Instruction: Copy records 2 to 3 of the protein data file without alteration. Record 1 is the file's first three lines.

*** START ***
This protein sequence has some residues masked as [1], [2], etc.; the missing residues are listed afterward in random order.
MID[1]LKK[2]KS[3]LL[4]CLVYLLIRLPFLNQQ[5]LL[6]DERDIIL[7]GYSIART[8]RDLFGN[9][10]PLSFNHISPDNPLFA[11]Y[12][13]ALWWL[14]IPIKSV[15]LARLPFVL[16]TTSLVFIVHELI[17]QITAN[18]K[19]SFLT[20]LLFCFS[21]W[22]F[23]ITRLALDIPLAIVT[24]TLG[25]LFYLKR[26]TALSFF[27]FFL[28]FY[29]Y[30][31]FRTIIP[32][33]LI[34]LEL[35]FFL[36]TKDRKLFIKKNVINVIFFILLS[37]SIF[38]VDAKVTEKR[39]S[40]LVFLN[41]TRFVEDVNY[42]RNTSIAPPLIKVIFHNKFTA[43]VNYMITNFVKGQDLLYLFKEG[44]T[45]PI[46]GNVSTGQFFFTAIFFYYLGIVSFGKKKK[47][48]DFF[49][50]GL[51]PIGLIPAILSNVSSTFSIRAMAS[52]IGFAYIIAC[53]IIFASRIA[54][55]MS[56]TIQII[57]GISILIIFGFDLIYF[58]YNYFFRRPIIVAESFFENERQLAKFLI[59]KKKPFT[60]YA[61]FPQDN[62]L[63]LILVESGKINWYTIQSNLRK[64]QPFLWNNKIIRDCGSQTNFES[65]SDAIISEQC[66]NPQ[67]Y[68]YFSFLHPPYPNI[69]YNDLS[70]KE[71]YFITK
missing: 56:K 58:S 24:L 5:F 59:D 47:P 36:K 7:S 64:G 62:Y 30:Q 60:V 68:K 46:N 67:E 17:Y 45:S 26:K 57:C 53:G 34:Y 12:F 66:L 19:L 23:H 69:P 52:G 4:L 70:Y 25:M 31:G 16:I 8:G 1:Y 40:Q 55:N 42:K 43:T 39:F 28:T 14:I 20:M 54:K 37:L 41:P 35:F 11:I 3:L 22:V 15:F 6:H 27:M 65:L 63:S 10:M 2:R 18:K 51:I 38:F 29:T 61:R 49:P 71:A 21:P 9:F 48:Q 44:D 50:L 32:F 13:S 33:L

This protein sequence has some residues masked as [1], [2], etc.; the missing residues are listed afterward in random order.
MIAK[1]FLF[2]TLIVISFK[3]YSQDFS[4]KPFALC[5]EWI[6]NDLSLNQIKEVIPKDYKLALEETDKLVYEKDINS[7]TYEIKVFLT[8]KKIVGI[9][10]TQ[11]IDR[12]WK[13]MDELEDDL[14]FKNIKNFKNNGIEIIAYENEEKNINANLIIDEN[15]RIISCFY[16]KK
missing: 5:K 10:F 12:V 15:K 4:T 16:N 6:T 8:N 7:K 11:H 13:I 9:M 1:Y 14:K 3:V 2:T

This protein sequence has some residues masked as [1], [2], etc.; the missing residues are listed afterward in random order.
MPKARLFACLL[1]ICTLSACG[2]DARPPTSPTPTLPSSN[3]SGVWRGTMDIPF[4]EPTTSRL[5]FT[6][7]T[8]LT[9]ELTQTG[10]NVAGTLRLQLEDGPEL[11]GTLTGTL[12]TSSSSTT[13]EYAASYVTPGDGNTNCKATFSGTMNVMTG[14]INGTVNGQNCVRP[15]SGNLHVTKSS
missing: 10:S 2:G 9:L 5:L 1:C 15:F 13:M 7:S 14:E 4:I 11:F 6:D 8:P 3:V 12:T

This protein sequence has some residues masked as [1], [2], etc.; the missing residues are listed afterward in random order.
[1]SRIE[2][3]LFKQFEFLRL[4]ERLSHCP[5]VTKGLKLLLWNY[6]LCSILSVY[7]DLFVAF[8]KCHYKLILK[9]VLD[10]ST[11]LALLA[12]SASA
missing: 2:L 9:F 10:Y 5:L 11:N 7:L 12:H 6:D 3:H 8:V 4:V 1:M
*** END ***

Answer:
This protein sequence has some residues masked as [1], [2], etc.; the missing residues are listed afterward in random order.
MIAK[1]FLF[2]TLIVISFK[3]YSQDFS[4]KPFALC[5]EWI[6]NDLSLNQIKEVIPKDYKLALEETDKLVYEKDINS[7]TYEIKVFLT[8]KKIVGI[9][10]TQ[11]IDR[12]WK[13]MDELEDDL[14]FKNIKNFKNNGIEIIAYENEEKNINANLIIDEN[15]RIISCFY[16]KK
missing: 5:K 10:F 12:V 15:K 4:T 16:N 6:T 8:N 7:K 11:H 13:I 9:M 1:Y 14:K 3:V 2:T

This protein sequence has some residues masked as [1], [2], etc.; the missing residues are listed afterward in random order.
MPKARLFACLL[1]ICTLSACG[2]DARPPTSPTPTLPSSN[3]SGVWRGTMDIPF[4]EPTTSRL[5]FT[6][7]T[8]LT[9]ELTQTG[10]NVAGTLRLQLEDGPEL[11]GTLTGTL[12]TSSSSTT[13]EYAASYVTPGDGNTNCKATFSGTMNVMTG[14]INGTVNGQNCVRP[15]SGNLHVTKSS
missing: 10:S 2:G 9:L 5:L 1:C 15:F 13:M 7:S 14:E 4:I 11:F 6:D 8:P 3:V 12:T